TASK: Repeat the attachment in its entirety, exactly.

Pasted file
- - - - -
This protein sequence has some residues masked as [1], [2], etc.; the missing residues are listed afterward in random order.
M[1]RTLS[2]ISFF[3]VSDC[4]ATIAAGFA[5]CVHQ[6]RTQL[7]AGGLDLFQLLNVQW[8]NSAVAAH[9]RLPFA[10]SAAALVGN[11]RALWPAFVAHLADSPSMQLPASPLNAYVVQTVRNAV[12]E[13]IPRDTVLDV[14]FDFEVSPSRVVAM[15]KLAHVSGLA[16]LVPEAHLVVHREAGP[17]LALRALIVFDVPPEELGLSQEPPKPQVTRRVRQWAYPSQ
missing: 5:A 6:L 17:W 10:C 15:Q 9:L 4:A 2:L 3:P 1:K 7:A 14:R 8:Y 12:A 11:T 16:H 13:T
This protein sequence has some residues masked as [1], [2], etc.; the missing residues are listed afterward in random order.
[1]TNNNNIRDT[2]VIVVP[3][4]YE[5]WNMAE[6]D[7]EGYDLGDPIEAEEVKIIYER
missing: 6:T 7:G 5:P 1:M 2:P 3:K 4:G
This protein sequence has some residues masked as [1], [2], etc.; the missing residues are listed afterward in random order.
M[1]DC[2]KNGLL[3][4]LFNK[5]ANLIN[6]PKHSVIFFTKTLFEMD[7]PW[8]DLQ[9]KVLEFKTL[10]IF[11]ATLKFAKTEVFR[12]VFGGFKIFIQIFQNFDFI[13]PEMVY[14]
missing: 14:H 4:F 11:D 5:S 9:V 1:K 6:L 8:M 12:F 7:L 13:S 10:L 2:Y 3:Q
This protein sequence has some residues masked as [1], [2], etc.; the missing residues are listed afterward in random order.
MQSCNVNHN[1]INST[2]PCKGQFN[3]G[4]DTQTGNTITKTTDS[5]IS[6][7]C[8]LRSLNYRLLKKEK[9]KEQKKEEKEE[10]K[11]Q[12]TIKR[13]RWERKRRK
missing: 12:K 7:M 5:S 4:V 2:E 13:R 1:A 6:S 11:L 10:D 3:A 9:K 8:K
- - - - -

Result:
This protein sequence has some residues masked as [1], [2], etc.; the missing residues are listed afterward in random order.
M[1]RTLS[2]ISFF[3]VSDC[4]ATIAAGFA[5]CVHQ[6]RTQL[7]AGGLDLFQLLNVQW[8]NSAVAAH[9]RLPFA[10]SAAALVGN[11]RALWPAFVAHLADSPSMQLPASPLNAYVVQTVRNAV[12]E[13]IPRDTVLDV[14]FDFEVSPSRVVAM[15]KLAHVSGLA[16]LVPEAHLVVHREAGP[17]LALRALIVFDVPPEELGLSQEPPKPQVTRRVRQWAYPSQ
missing: 5:A 6:L 17:W 10:C 15:Q 9:L 4:A 2:L 3:P 1:K 7:A 14:R 8:Y 12:A 11:T 16:H 13:T
This protein sequence has some residues masked as [1], [2], etc.; the missing residues are listed afterward in random order.
[1]TNNNNIRDT[2]VIVVP[3][4]YE[5]WNMAE[6]D[7]EGYDLGDPIEAEEVKIIYER
missing: 6:T 7:G 5:P 1:M 2:P 3:K 4:G
This protein sequence has some residues masked as [1], [2], etc.; the missing residues are listed afterward in random order.
M[1]DC[2]KNGLL[3][4]LFNK[5]ANLIN[6]PKHSVIFFTKTLFEMD[7]PW[8]DLQ[9]KVLEFKTL[10]IF[11]ATLKFAKTEVFR[12]VFGGFKIFIQIFQNFDFI[13]PEMVY[14]
missing: 14:H 4:F 11:D 5:S 9:V 1:K 6:L 8:M 12:F 7:L 13:S 10:L 2:Y 3:Q
This protein sequence has some residues masked as [1], [2], etc.; the missing residues are listed afterward in random order.
MQSCNVNHN[1]INST[2]PCKGQFN[3]G[4]DTQTGNTITKTTDS[5]IS[6][7]C[8]LRSLNYRLLKKEK[9]KEQKKEEKEE[10]K[11]Q[12]TIKR[13]RWERKRRK
missing: 12:K 7:M 5:S 4:V 2:E 13:R 1:A 6:S 11:L 10:D 3:A 9:K 8:K